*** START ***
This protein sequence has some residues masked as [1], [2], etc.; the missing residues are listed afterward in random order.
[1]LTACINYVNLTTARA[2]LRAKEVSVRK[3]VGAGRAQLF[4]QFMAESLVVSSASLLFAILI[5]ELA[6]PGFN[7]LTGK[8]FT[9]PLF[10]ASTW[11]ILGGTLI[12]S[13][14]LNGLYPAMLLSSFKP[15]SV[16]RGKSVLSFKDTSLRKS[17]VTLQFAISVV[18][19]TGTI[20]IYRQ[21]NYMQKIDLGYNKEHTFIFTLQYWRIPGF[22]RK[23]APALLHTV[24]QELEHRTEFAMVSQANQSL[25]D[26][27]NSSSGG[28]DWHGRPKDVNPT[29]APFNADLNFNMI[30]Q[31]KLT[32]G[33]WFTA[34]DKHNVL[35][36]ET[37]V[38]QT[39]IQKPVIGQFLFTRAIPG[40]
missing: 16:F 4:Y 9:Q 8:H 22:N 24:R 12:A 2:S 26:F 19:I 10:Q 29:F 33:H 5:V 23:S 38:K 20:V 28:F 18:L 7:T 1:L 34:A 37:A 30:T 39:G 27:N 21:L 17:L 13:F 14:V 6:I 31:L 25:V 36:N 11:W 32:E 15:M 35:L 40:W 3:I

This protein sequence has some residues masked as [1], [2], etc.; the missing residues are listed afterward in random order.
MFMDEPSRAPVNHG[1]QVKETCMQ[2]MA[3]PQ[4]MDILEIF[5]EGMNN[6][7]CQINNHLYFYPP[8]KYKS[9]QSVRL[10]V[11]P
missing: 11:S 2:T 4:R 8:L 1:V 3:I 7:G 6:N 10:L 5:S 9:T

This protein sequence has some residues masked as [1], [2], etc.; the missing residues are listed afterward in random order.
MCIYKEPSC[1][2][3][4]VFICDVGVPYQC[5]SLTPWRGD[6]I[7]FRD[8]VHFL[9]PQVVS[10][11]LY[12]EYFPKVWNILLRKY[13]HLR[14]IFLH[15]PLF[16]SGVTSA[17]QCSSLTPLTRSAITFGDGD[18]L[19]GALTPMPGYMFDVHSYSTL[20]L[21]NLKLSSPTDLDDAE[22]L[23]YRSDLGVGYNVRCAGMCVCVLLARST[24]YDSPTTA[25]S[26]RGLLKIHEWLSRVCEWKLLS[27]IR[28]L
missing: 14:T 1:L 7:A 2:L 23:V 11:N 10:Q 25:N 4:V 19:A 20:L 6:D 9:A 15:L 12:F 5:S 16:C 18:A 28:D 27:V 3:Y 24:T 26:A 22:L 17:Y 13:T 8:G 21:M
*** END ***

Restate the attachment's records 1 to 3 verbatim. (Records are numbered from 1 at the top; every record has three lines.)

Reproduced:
This protein sequence has some residues masked as [1], [2], etc.; the missing residues are listed afterward in random order.
[1]LTACINYVNLTTARA[2]LRAKEVSVRK[3]VGAGRAQLF[4]QFMAESLVVSSASLLFAILI[5]ELA[6]PGFN[7]LTGK[8]FT[9]PLF[10]ASTW[11]ILGGTLI[12]S[13][14]LNGLYPAMLLSSFKP[15]SV[16]RGKSVLSFKDTSLRKS[17]VTLQFAISVV[18][19]TGTI[20]IYRQ[21]NYMQKIDLGYNKEHTFIFTLQYWRIPGF[22]RK[23]APALLHTV[24]QELEHRTEFAMVSQANQSL[25]D[26][27]NSSSGG[28]DWHGRPKDVNPT[29]APFNADLNFNMI[30]Q[31]KLT[32]G[33]WFTA[34]DKHNVL[35][36]ET[37]V[38]QT[39]IQKPVIGQFLFTRAIPG[40]
missing: 16:F 4:Y 9:Q 8:H 22:N 24:R 12:A 2:S 26:F 19:I 10:Q 29:F 33:H 5:V 23:S 38:K 20:V 28:F 18:L 7:T 1:L 34:A 37:A 30:T 39:G 27:N 21:L 17:L 13:F 14:V 6:I 31:L 25:V 36:N 11:W 32:E 15:M 35:L 40:W 3:I

This protein sequence has some residues masked as [1], [2], etc.; the missing residues are listed afterward in random order.
MFMDEPSRAPVNHG[1]QVKETCMQ[2]MA[3]PQ[4]MDILEIF[5]EGMNN[6][7]CQINNHLYFYPP[8]KYKS[9]QSVRL[10]V[11]P
missing: 11:S 2:T 4:R 8:L 1:V 3:I 7:G 6:N 10:L 5:S 9:T

This protein sequence has some residues masked as [1], [2], etc.; the missing residues are listed afterward in random order.
MCIYKEPSC[1][2][3][4]VFICDVGVPYQC[5]SLTPWRGD[6]I[7]FRD[8]VHFL[9]PQVVS[10][11]LY[12]EYFPKVWNILLRKY[13]HLR[14]IFLH[15]PLF[16]SGVTSA[17]QCSSLTPLTRSAITFGDGD[18]L[19]GALTPMPGYMFDVHSYSTL[20]L[21]NLKLSSPTDLDDAE[22]L[23]YRSDLGVGYNVRCAGMCVCVLLARST[24]YDSPTTA[25]S[26]RGLLKIHEWLSRVCEWKLLS[27]IR[28]L
missing: 14:T 1:L 7:A 2:L 23:V 11:N 10:Q 25:N 4:V 19:A 20:L 6:D 9:A 15:L 12:F 5:S 16:C 18:A 28:D 27:V 3:Y 24:T 26:A 22:L 17:Y 13:T 8:G 21:M